As communications speed up, response-time expectations have shortened. There's always a trade off - detail for speed, or speed for detail. Most people opt for speed, which of leaves little time for context and understanding.

The biggest issue for technology communications with the expectation of instant response is that there is less and less understanding of what is being communicated faster and faster,

Consider this: how quickly do you expect to receive a response to your messages? How soon should you respond? How long is Too Long? Here is my own summary.

  1. Text: Minutes; couple of hours at most.
  2. Email: Within a day; hours is good; 2-3 days is too long.
  3. Phone calls: Immediate; voice-mail should be returned ASAP.
Of course, response times change for answering messages from the boss, work, customers, friends, family.

Families and friends will learn (by experience) how quickly you respond. Indeed, those who respond quickly become a conduit for those who don't: "Is so-and-so there?"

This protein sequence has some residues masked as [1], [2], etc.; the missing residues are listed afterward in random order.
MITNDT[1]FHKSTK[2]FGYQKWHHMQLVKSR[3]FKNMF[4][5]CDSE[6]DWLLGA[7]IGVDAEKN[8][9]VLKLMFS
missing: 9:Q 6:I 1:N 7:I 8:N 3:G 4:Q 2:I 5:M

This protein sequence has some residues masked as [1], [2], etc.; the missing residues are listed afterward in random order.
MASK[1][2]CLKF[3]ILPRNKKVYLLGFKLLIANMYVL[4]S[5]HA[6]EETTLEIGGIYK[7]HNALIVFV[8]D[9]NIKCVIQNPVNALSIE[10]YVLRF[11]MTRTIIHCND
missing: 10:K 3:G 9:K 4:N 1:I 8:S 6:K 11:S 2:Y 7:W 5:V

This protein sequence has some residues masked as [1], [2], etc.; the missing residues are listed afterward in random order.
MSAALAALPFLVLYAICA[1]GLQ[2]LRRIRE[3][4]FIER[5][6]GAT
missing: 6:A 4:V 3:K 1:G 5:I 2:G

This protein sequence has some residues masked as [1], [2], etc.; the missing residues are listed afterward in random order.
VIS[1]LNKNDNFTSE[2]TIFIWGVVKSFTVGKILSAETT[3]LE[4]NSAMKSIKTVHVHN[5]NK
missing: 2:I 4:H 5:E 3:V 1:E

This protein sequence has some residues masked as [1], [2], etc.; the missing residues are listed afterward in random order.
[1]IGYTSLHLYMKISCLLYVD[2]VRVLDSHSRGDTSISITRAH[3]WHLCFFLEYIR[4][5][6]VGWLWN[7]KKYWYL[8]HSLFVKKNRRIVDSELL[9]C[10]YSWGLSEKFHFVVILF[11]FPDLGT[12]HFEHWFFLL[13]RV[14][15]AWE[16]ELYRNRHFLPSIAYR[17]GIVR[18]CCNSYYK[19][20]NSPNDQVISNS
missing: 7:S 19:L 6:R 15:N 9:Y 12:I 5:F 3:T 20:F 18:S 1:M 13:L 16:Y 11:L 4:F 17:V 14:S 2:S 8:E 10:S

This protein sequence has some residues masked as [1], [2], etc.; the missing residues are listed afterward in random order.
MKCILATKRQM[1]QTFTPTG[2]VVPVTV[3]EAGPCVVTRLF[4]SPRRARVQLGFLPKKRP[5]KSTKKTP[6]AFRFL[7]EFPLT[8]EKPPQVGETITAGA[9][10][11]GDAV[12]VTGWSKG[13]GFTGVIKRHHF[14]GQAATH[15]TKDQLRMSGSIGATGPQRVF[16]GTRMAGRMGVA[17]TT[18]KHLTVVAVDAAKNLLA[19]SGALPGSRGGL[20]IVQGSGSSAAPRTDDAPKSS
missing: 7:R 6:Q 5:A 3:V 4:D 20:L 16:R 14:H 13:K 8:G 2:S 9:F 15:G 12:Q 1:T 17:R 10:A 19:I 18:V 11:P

Here's something to consider: If you don't respond, your texts and emails will dwindle to zero. Indeed, the good way to eliminate all communications is to stop responding.

Click Social Media and Response Times; Planning and Expectations

Click Response-Time Expectations in the Internet Age: How Long is Too Long?

Click Consumer expectations: how slow is too slow for online support?

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The always-thinking Bob Fritz [rjf5@me.com] comes up with practical solutions for America's declining middle-class:
    "I think the lack of middle-class opportunity has the potential to destroy America as we know it. We need a path to income growth that formerly existed for blue collar people. Nobody has the slightest idea how to do this.

    "The first thing we need is incentives for big companies to stop fleeing the country. US companies in total have $2 trillion held overseas because the US government penalizes them for bringing it back and building plants here.